New Hampshire's moose season has come to an end, with at least 91 hunters succeeding in bagging a moose during the nine-day period.
The Fish and Game Department says a total of 127 permits were issued, representing a statewide success rate of 72 percent. That's fewer permits than in recent years, due to a drop in the moose population.
The State Conservation Committee is taking applications for $285,000 in conservation grants made possible by sales of the state's "Moose Plate."
When drivers' register their vehicles, they can spend an extra $30 for the moose plate. All funds raised through the program go to promotion, protect and invest in New Hampshire's natural, historical and cultural resources.
The deadline is approaching to enter New Hampshire's moose permit lottery. Entries are due Friday, May 30. The state is offering permits to 124 winners for this year's moose hunt, which runs from Oct. 18-26. Last year's statewide hunter success rate for moose was 64 percent. Winners will be selected through a computerized random drawing and announced on Friday, June 20. To enter, visit http://www.huntnh.com to apply online or print out a mail-in application. Participants also can pick up a lottery application from any Fish and Game office or license agent.
There are between 800,000 and 1.2 million moose in North America, but scientists are concerned that their numbers are shrinking – and fast. Moose populations from New Hampshire to Minnesota have been plummeting for years – as much as twenty-five percent each year in some cases – and while there are plenty of theories, nobody’s quite sure why.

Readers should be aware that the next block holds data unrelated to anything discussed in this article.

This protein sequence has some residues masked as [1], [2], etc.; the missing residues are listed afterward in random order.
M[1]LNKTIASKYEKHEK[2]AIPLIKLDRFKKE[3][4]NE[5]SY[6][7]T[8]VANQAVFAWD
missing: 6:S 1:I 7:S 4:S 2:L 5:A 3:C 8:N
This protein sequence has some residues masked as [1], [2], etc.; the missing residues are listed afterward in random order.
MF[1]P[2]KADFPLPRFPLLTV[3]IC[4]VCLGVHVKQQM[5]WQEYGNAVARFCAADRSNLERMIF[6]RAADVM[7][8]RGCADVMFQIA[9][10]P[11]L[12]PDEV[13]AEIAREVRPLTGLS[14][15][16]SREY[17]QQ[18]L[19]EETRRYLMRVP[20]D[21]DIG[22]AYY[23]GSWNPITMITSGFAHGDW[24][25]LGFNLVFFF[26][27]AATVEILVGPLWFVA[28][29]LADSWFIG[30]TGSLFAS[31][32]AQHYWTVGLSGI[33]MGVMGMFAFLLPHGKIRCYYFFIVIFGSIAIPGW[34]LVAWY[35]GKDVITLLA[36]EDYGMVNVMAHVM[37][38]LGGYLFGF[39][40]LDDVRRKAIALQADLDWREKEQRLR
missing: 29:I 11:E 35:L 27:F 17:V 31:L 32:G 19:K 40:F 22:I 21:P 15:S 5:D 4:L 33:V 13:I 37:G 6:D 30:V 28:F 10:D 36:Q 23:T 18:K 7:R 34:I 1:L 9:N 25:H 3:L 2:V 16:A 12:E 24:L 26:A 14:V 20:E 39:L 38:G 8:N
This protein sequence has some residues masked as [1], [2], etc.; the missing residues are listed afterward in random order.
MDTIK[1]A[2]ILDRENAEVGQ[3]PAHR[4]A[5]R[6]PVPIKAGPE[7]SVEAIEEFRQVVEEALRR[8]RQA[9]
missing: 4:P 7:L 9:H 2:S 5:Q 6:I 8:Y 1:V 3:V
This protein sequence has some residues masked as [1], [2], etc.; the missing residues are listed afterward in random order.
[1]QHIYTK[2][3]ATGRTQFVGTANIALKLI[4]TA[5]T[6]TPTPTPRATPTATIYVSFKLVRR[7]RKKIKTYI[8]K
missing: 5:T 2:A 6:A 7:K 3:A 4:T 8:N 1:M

Jim Robbins is a freelance writer and regular contributor to the New York Times. He wrote about the moose die-off for the Times’ environment section.
Long before Bullwinkle, has the moose been an iconic favorite in the state. In fact, naturalists for years have referred to them as 'charismatic megafauna'. But recently the numbers of these gentle giants have reduced, some blame disease, others climate change. Now the state is doling out nearly $700.00 to tag and study the antlered animal. Today we learn more about the moose and what's being done to bring its numbers back.
Seeing a moose in New Hampshire isn’t supposed to be news – unless the moose is in a more developed area, like the south end of Concord… and the person seeing it is a public radio host.
That’s right. On Saturday morning All Things Considered host Brady Carlson found a moose in his yard. Twice. The moose even sat down for a rest at one point, though, thankfully, he avoided the Carlsons' vegetable garden.
New Hampshire Fish and Game is working to catch Moose poachers in Northern New Hampshire. But earlier this fall, the department worked to catch two Canadians poaching over the US – Canadian Border.
Fish and Game officials are seeking tips from the public about who shot a moose last week off of Kilkenny Loop Road in Berlin. Conservation officer Geoff Youngblood says the moose sustained multiple gunshot wounds, and tracks in the snow show the shooter finished the job at point black range, and then walked away, taking no meat.
October is the annual breeding season, "the rut" for the largest denizens of New Hampshire's North Country: Moose. It's also the annual moose hunting season.
Following the initial recovery of moose populations, an annual moose hunt has occurred since 1988. That first year, 75 permits were issued for a three-day hunt in the North Country only. Last year, 400 moose permit hunters took 290 moose.
This year 275 coveted moose hunting permits were awarded by lottery from among more than 13,400 applicants for the nine-day season.